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#2737 - 08/19/02 09:56 PM Master Yoda's Riding Position
rdfrantz Offline
Master Yoda
Member

Registered: 08/27/00
Posts: 4403
Loc: Carlsbad,, CA USA
"Dick Frantz' Riding Position" gets referred to a lot on several forums of the BMWRT.COM Discussion Board. It turns out that when its PRICIPLES are applied to create certain kinds of body part relationships that it applies to almost all motorcycles. I view that as a "Perspective" to share, and my words as direction toward things to look at, and seeing, to learn what might make things better for you all.

So, I thought I'd write up a "short version" of it, and SAVE it somewhere. In the next few days, I'll build it into a comprehensive Article that can be referred to anytime -- and hopefully we'll get recourses to build us a FAQ particularly for those unfamiliar with the K1200RS, and place it there with the many, many things we've all found out about the K1200RS.


First, the K1200RS is NOT a Sport Bike. It is a Sport Tourer, and has characteristics that make it very strong at that task or that kind of riding. That also makes it LOOK LIKE a Sport Bike, and also DO THINGS that are considered strong points of Sport Bikes. From my perspective, the KRS is not better than "good" at being a Sport Bike, except that it rises to "very good" or even to "exceptional" at things like Linear Response; Handling Uneven Road Surfaces; Stability in All Cornering Modes; Stability Leaving Corners; and Braking. It also does All Day Sporty Riding at an elevated level, something that MASTER YODA expects from Sport Bikes (and is absent in the current Race Replicas that are CALLED Sport Bikes).

The "All Day Comfort Thing", is REQUIRED of a Sport Tourer. When someone finds that absent in the K1200RS, I question how they are operating it. True, individual physiology, our frigging size(S), and any deficiencies (I have two VERY injured knees), can effect how ANY riding configuration is responded to, and then thought about. But, I consider that any fairly healthy person who falls within perhaps the 95th percentile of sizes can be, or BECOME comfortable riding the bike. Why? IT WAS BUILT TO PROVIDE THAT.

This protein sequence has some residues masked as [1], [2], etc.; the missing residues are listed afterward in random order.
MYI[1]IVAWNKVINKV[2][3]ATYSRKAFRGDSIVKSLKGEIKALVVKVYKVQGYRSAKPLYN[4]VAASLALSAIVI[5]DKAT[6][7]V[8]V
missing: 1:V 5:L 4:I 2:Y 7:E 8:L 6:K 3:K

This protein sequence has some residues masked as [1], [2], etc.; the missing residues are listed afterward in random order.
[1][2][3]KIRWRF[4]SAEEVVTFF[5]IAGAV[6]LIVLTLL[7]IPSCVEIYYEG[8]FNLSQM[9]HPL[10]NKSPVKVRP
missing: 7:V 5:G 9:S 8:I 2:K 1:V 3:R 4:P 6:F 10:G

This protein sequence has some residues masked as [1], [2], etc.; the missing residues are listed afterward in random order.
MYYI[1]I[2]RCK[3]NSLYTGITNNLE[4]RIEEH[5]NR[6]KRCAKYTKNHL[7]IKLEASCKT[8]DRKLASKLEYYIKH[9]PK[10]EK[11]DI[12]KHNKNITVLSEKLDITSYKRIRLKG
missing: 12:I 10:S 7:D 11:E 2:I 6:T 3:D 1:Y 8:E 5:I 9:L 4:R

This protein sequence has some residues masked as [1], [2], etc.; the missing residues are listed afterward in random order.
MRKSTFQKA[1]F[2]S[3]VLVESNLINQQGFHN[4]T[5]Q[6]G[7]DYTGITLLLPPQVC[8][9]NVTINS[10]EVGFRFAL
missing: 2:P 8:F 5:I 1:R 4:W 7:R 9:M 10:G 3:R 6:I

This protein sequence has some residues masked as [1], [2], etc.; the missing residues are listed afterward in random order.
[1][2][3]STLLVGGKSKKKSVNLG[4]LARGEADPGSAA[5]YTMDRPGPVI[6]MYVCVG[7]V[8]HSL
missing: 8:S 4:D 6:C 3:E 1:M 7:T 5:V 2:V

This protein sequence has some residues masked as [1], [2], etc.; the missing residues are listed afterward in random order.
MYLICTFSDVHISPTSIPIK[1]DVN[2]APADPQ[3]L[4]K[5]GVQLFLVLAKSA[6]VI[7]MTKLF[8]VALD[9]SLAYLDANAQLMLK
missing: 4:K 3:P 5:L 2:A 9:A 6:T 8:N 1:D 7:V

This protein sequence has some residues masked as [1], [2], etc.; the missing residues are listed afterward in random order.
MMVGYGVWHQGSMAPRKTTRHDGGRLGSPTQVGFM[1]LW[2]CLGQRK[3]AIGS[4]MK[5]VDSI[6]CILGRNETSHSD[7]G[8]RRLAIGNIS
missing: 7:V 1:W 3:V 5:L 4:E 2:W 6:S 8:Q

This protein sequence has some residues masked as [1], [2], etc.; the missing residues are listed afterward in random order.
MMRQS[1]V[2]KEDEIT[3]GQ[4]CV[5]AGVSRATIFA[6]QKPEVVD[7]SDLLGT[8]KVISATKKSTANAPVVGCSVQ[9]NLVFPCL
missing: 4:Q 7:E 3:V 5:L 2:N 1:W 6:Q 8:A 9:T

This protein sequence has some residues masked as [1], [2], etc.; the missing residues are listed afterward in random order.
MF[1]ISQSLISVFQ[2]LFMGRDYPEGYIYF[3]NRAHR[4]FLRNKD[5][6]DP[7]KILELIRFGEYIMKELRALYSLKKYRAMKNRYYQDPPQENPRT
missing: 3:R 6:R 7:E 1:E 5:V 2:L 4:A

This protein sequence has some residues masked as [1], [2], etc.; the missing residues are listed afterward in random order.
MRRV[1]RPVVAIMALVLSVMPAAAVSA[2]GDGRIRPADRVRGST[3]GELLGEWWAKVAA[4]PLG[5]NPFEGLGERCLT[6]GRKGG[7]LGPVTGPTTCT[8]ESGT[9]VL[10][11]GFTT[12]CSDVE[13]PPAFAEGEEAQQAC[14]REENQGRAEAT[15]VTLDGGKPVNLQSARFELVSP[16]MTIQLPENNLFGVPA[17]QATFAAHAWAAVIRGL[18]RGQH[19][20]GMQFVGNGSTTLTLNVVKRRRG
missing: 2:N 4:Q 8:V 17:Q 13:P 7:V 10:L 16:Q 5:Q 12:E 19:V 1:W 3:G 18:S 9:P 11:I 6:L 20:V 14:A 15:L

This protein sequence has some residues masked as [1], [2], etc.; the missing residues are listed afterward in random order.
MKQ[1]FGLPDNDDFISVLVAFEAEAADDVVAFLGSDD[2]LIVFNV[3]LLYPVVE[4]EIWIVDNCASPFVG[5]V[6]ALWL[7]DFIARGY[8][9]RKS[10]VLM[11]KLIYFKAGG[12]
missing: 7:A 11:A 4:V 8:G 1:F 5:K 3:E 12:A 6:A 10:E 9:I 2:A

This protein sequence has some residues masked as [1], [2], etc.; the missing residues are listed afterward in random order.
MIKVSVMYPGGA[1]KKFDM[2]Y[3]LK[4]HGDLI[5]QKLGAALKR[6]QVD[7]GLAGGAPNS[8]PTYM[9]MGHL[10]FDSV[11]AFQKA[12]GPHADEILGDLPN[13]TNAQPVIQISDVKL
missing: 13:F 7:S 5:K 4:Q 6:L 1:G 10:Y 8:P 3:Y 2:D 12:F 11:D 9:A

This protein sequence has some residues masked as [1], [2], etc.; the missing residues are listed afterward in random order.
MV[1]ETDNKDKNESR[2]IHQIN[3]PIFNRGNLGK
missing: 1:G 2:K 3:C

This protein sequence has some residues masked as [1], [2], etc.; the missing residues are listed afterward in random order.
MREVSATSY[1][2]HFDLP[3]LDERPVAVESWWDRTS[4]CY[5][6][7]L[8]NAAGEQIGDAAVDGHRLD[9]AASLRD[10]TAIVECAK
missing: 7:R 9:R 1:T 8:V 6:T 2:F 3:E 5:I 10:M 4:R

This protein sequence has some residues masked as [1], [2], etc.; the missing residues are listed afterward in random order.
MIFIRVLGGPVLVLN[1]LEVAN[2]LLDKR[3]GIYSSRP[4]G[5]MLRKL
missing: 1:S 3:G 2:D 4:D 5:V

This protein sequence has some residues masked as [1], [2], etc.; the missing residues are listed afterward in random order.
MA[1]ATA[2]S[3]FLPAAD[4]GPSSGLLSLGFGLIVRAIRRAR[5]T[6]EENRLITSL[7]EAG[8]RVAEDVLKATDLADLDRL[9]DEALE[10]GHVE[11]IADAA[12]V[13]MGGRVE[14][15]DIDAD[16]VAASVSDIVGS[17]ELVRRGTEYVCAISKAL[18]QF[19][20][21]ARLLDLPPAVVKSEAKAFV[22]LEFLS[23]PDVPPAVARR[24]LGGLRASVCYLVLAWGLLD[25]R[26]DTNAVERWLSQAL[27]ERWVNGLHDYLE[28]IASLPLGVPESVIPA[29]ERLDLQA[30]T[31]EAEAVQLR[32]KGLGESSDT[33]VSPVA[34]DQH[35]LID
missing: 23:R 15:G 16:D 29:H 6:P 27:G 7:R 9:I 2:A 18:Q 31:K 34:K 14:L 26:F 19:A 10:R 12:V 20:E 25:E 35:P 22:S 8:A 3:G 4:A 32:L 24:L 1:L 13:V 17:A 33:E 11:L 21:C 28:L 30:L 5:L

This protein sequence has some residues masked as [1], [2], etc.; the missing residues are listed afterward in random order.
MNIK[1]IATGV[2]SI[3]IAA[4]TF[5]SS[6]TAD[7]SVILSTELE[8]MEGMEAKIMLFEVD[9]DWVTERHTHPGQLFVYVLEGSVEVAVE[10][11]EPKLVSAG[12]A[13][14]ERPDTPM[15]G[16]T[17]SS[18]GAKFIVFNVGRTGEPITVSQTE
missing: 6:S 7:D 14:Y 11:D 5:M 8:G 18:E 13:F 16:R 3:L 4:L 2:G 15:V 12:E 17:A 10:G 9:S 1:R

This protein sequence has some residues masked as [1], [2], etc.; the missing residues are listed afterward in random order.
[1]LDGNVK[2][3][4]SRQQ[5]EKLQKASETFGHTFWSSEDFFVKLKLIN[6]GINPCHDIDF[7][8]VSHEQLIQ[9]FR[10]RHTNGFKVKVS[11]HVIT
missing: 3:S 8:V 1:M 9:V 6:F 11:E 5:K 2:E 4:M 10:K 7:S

You sit ON TOP OF a Sport Bike. You sit WITHIN a K1200RS.

Sport Bikes REQUIRE getting weight OFF YOUR BUTT so the rider can slide his/her butt inside corners to effect a different CG. CONSEQUENTLY, Sport Bikes INDUCE "weight on the handle bars".

Someone sitting on a K1200RS will note some ergonomic differences, and FALL TOWARD, positioning their body AS IF they were riding a Sport Bike. DUMB!!!! Well, not so much dumb as UNINFORMED. They've PREJUDICED, rather than EXAMINED.

They probably also CARRY FORWARD certain muscle memories DEVELOPED, NOT BORN WITH, from riding other conveyances, SOME of which can have been motorcycles. ARM CHAIRS come to mind In short, people have LEARNED... TO SIT UPRIGHT. It is NOT in fact a FUNCTION for which the human body was designed ---- AND continued practice CAUSES DAMAGE.

AUTOMOBILES PROMULGATE THE SEATED POSTION. Only lately have they applied several things like Lumbar Support to keep that position from KILLING the user. Oh... forgive my hyperbole, but SITTING UP just is NOT good for you.

MOST motorcycles CONTINUE THE PROMUGATION. To one degree or another, they emulate "Sit Upright" (So much so that the term UJM, Universal Japanese Motorcycle, was partially defined by a riding position called "Sit Up and BEG", like a puppy.). This position became A MENTAL NORM. We THINK that's "how a motorcycle is ridden" -- HUGE numbers of us. Well, the important thing to remember is YOU LEARNED to do it that way (Remember how you BECAME ABLE to ride for longer and longer periods?): You can LEARN "something else".


The largest, developed, muscle memory is the angle between torso and thighs. This is controlled by the LARGEST muscles involved in riding. We set that PATTERN, not an "exactness" very early in American life by our caregivers "Sitting Us in Chairs". Note that SOUTHEAST ASIAN PEOPLES go about TEACHING their kids to SQUAT, and that brings on an ENTIRELY DIFFERNT THIGH/TORSO relationship. In fact, that posture is MUCH MORE COMMON ACROSS ALL OF ASIA. Anybody care to guess where JAPAN is located? People sitting on tatami mats, or with feet and legs folded beneath their butt -- and THUS, torsos leaned forward? Hmmmmm.